It was the second firehouse crime spree in Gwinnett in less than a week — and the latest troubling chapter in what appears to be a growing trend across metro Atlanta.
“It seems to be happening more frequently here recently, in the past year or two,” Dwayne Jamison, president of the Georgia Association of Fire Chiefs, said this week.
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The unidentified thief or thieves that struck over the weekend hit one fire station in Norcross, one in Duluth and two in Lawrenceville, including a brand new one near Georgia Gwinnett College. They broke windows and stole at least two guns.
A county vehicle parked at the now-former Fire Station 10 on Russel Road — which firefighters left in October for new digs further down Ga. 20 — was also broken into.
All of that happened on one night.
Less than a week earlier, on Jan. 2, cars outside two more Gwinnett fire stations — one in Lawrenceville and another in Suwanee — were hit. A station in Forsyth County was targeted the same night, with three handguns reported stolen.
In November, thieves struck outside firehouses in DeKalb County and the city of Atlanta.
Fire and law enforcement officials called the growing trend “insulting,” “disturbing” and “horrible.” And while it’s hard to pinpoint a concrete motive at this point, many believe fire stations are being targeted specifically for firearms.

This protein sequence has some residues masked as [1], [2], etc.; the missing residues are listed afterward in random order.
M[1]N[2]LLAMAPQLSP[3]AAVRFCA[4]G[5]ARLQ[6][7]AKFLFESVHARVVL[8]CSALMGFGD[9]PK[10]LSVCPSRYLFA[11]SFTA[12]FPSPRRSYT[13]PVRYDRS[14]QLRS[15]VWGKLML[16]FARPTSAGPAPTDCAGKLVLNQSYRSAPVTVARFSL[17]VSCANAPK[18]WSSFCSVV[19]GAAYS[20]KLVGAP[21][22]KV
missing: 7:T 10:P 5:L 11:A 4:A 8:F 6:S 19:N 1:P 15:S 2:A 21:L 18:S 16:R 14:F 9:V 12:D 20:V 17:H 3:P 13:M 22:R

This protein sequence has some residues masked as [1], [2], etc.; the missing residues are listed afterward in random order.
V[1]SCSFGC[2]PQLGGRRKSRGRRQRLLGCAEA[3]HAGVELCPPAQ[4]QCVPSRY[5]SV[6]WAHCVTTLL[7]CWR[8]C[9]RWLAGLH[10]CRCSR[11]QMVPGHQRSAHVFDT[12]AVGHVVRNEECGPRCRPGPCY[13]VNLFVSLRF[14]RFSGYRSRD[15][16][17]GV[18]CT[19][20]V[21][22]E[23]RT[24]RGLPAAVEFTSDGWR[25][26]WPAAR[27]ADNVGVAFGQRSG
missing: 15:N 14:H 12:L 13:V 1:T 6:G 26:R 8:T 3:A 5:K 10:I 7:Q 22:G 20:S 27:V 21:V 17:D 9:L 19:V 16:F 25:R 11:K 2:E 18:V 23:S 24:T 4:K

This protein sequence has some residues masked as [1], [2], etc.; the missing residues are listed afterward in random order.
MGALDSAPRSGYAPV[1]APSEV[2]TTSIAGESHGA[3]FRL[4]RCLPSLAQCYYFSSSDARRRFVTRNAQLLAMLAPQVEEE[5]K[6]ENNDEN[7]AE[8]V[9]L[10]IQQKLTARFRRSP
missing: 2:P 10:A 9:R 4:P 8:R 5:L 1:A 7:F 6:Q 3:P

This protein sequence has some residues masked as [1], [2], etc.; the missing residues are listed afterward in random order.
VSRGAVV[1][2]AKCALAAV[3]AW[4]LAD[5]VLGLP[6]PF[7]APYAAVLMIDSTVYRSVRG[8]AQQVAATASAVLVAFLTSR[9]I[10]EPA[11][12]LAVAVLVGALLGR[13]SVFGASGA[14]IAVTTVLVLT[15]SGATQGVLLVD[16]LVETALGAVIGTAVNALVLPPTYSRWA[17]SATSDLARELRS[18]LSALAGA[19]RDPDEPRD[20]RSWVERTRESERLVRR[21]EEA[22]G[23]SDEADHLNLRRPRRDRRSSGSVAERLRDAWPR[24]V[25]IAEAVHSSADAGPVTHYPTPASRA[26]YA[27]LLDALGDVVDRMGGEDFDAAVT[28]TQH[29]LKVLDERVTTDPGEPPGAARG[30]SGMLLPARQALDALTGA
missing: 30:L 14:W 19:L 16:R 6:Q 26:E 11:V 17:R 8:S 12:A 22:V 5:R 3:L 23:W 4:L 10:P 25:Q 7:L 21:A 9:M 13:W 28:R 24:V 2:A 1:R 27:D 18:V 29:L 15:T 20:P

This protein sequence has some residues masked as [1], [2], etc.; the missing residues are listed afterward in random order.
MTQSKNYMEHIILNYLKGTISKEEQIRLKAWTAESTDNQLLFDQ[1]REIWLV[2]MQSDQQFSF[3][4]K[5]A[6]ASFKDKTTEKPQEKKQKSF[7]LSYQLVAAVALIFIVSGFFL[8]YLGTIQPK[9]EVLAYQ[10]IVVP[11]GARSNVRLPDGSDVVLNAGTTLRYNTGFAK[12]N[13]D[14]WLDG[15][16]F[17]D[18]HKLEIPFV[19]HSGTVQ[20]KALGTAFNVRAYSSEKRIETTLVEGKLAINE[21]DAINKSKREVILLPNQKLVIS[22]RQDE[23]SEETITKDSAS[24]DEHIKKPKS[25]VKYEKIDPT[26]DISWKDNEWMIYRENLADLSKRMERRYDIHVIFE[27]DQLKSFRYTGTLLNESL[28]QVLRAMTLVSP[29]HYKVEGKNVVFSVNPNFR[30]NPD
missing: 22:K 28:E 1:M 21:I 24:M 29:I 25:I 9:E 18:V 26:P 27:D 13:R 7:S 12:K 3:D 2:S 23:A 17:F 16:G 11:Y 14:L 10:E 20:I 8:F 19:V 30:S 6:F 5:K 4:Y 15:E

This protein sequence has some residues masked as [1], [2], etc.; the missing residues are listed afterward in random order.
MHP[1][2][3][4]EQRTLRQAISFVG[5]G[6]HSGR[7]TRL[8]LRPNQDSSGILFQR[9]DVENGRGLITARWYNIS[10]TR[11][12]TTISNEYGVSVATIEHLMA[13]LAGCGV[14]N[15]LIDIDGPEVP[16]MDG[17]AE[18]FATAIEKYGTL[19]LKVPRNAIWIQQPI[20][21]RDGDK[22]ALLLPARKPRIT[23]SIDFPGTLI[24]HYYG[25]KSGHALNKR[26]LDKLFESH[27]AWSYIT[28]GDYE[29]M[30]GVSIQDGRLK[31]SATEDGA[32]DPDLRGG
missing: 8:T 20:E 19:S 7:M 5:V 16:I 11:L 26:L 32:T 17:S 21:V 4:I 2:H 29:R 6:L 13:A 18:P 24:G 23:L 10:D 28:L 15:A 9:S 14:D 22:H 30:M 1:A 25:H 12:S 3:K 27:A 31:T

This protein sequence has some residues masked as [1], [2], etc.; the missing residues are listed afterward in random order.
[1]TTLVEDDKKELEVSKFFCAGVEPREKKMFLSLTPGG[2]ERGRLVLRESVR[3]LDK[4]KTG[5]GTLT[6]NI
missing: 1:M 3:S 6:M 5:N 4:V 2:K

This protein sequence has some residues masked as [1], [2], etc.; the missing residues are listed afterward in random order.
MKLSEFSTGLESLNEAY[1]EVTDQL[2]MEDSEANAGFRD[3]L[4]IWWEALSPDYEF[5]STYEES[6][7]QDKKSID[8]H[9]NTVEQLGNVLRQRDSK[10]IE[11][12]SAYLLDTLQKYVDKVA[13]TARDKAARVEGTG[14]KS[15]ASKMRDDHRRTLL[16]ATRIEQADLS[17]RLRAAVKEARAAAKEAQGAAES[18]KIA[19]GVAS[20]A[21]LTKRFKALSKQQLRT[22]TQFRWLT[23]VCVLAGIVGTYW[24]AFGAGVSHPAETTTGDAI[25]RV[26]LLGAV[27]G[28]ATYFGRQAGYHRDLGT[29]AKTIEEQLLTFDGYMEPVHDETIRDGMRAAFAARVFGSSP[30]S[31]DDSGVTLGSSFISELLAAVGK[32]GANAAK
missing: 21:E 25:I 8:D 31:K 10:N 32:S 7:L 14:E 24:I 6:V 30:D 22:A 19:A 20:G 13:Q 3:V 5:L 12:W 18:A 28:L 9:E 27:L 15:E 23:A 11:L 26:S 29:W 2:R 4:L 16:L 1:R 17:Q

“A lot of the firefighters are gun enthusiasts,” Jamison said. And while Georgia law now allow firearms in many government buildings, most agencies still prohibit fire personnel from taking their weapons inside firehouses.
“That kind of makes them a target, I guess,” Jamison said.
Police say the cars were broken into while firefighters were out fighting fires.
Regardless of what’s driving the crime trend, authorities are left trying to figure out a way to halt it.
Gwinnett fire Capt. Tommy Rutledge declined to provide specifics about current protocols at his department’s stations, but said they’re reviewing security measures and considering making changes. Gwinnett police are also “performing extra patrols” to try and thwart future break-ins, Rutledge said.
In Forsyth, fire Division Chief Jason Shivers said the recent break-ins have forced his department to identify stations “that have somewhat of a weakness in security” and try to address the issues.
But beefed up security is also a thin line to walk for fire stations, which are traditionally considered safe spaces open to the community.
“We’re not gonna be intimidated into being scared to be available to the public,” Shivers said.
Sheppard, whose husband’s car was targeted at a Gwinnett fire station, wrote in her viral Facebook post that she’s used to worrying about her spouse running into burning buildings, or dodging passing cars while helping someone on the side of the road.
But she never thought she’d have to concern herself with a someone rifling through his car, throwing his Christmas gift on the ground, jostling the car seat of his not-quite-1-year-old son or stealing the gun she’d given him one their first anniversary.
“It just makes you say, ‘Why?’” Sheppard told The AJC on Tuesday morning. “Like, why them?”
Anyone with information in the Gwinnett County firehouse break-ins is asked to contact Gwinnett police at 770-513-5300. Tipsters can also remain anonymous — and be eligible for rewards of up to $2,000 — by visiting CrimeStoppersAtlanta.org, calling 404-577-8477 or texting information to 274637.